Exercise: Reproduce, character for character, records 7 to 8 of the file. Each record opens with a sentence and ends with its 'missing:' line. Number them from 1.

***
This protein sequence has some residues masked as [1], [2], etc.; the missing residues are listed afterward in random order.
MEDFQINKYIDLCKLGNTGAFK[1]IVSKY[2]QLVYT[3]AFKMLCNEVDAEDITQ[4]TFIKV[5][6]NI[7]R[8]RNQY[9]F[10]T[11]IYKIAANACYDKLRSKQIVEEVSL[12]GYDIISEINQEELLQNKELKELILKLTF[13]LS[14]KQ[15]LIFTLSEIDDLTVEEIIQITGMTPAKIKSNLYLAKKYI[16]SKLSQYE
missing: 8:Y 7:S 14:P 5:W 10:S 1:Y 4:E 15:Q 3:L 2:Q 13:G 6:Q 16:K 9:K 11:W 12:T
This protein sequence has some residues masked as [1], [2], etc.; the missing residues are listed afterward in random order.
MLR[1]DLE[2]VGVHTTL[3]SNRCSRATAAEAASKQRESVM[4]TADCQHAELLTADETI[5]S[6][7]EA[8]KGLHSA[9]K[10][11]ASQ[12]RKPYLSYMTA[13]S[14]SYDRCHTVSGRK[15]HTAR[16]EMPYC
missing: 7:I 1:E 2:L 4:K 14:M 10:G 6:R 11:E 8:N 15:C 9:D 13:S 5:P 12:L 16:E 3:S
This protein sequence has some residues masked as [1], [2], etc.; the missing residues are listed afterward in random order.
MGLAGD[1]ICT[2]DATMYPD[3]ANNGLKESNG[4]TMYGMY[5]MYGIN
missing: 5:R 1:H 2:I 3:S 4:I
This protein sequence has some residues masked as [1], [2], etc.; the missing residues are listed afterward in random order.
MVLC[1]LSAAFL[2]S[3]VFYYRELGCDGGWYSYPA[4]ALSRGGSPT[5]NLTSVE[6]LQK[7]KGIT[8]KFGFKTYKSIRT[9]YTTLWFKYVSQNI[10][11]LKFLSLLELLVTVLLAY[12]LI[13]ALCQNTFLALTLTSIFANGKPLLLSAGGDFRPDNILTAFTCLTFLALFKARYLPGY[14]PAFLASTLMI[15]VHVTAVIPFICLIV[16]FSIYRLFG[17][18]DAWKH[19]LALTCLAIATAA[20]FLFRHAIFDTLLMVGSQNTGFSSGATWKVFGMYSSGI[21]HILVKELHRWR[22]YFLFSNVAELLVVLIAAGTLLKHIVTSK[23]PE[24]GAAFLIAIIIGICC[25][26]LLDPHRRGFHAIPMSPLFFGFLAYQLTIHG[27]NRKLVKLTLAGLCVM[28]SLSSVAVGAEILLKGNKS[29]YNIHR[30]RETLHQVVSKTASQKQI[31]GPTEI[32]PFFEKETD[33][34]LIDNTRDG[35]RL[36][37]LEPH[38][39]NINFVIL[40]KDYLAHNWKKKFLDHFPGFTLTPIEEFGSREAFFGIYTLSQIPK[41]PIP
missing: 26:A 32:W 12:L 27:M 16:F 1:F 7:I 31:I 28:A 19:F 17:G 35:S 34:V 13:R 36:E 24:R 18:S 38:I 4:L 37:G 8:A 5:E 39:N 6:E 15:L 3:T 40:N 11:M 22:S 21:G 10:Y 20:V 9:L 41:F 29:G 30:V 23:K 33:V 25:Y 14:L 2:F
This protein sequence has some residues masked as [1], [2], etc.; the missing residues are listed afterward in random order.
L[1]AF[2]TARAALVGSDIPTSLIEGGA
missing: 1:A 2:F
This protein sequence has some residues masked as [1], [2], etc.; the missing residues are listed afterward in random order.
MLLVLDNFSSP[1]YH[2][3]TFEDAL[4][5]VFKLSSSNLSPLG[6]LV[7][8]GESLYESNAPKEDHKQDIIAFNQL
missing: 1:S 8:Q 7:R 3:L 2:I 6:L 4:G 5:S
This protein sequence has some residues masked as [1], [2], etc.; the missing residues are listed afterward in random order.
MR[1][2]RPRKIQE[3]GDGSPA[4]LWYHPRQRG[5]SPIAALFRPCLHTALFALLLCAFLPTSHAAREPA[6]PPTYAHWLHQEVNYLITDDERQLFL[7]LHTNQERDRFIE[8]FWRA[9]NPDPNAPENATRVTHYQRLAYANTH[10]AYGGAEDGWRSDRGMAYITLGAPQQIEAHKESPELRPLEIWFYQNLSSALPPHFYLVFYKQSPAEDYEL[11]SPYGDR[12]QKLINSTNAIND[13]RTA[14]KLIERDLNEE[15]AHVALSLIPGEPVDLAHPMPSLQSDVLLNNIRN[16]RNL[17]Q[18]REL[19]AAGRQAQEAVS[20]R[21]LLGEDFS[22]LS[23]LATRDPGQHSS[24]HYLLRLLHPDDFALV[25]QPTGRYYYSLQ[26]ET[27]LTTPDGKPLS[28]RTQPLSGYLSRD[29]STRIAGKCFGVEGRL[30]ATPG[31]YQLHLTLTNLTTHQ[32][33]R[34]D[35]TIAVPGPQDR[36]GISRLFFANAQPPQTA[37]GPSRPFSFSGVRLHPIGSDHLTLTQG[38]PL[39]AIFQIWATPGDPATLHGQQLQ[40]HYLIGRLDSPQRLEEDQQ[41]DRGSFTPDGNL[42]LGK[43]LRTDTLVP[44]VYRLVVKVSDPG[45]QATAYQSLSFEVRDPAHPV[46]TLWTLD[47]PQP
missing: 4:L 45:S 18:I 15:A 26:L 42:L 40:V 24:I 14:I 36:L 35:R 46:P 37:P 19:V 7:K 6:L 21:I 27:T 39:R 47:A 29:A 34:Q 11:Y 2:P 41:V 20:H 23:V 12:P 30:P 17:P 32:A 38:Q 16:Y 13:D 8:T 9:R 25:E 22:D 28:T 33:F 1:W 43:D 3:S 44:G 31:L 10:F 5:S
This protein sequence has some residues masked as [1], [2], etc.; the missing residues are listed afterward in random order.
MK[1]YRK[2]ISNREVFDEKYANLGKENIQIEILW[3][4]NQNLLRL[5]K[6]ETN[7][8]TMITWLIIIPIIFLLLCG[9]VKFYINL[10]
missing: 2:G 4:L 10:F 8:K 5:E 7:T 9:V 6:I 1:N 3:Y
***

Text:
This protein sequence has some residues masked as [1], [2], etc.; the missing residues are listed afterward in random order.
MR[1][2]RPRKIQE[3]GDGSPA[4]LWYHPRQRG[5]SPIAALFRPCLHTALFALLLCAFLPTSHAAREPA[6]PPTYAHWLHQEVNYLITDDERQLFL[7]LHTNQERDRFIE[8]FWRA[9]NPDPNAPENATRVTHYQRLAYANTH[10]AYGGAEDGWRSDRGMAYITLGAPQQIEAHKESPELRPLEIWFYQNLSSALPPHFYLVFYKQSPAEDYEL[11]SPYGDR[12]QKLINSTNAIND[13]RTA[14]KLIERDLNEE[15]AHVALSLIPGEPVDLAHPMPSLQSDVLLNNIRN[16]RNL[17]Q[18]REL[19]AAGRQAQEAVS[20]R[21]LLGEDFS[22]LS[23]LATRDPGQHSS[24]HYLLRLLHPDDFALV[25]QPTGRYYYSLQ[26]ET[27]LTTPDGKPLS[28]RTQPLSGYLSRD[29]STRIAGKCFGVEGRL[30]ATPG[31]YQLHLTLTNLTTHQ[32][33]R[34]D[35]TIAVPGPQDR[36]GISRLFFANAQPPQTA[37]GPSRPFSFSGVRLHPIGSDHLTLTQG[38]PL[39]AIFQIWATPGDPATLHGQQLQ[40]HYLIGRLDSPQRLEEDQQ[41]DRGSFTPDGNL[42]LGK[43]LRTDTLVP[44]VYRLVVKVSDPG[45]QATAYQSLSFEVRDPAHPV[46]TLWTLD[47]PQP
missing: 4:L 45:S 18:I 15:A 26:L 42:L 40:V 24:I 14:I 36:L 35:R 46:P 37:P 19:V 7:K 6:L 21:I 27:T 39:R 47:A 29:A 34:Q 11:Y 2:P 41:V 20:H 23:V 12:P 30:P 17:P 32:A 38:Q 16:Y 13:D 8:T 9:R 25:E 22:D 28:T 33:F 1:W 43:D 3:S 44:G 31:L 10:F 5:S
This protein sequence has some residues masked as [1], [2], etc.; the missing residues are listed afterward in random order.
MK[1]YRK[2]ISNREVFDEKYANLGKENIQIEILW[3][4]NQNLLRL[5]K[6]ETN[7][8]TMITWLIIIPIIFLLLCG[9]VKFYINL[10]
missing: 2:G 4:L 10:F 8:K 5:E 7:T 9:V 6:I 1:N 3:Y